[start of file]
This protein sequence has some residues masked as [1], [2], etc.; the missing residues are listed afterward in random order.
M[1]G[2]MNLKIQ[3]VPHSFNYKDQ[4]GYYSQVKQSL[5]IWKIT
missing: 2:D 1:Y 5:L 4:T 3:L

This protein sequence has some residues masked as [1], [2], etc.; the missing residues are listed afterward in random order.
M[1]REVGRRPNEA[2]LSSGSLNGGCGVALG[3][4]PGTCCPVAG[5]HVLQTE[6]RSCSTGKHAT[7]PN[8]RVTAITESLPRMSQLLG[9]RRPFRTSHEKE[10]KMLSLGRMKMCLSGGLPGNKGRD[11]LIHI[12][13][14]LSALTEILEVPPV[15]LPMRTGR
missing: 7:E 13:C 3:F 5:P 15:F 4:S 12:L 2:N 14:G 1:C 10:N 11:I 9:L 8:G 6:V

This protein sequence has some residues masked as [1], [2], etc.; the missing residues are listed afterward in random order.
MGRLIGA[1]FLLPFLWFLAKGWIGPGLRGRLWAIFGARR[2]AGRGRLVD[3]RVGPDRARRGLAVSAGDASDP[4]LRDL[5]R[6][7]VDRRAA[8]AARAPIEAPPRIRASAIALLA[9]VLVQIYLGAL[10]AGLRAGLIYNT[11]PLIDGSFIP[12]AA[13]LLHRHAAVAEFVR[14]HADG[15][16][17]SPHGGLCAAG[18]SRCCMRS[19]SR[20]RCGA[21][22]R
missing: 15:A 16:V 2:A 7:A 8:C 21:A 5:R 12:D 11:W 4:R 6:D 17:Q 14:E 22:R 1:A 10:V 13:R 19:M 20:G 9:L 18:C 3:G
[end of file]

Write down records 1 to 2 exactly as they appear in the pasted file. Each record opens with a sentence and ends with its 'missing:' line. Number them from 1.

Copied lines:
This protein sequence has some residues masked as [1], [2], etc.; the missing residues are listed afterward in random order.
M[1]G[2]MNLKIQ[3]VPHSFNYKDQ[4]GYYSQVKQSL[5]IWKIT
missing: 2:D 1:Y 5:L 4:T 3:L

This protein sequence has some residues masked as [1], [2], etc.; the missing residues are listed afterward in random order.
M[1]REVGRRPNEA[2]LSSGSLNGGCGVALG[3][4]PGTCCPVAG[5]HVLQTE[6]RSCSTGKHAT[7]PN[8]RVTAITESLPRMSQLLG[9]RRPFRTSHEKE[10]KMLSLGRMKMCLSGGLPGNKGRD[11]LIHI[12][13][14]LSALTEILEVPPV[15]LPMRTGR
missing: 7:E 13:C 3:F 5:P 15:F 4:S 12:L 2:N 14:G 1:C 10:N 11:I 9:L 8:G 6:V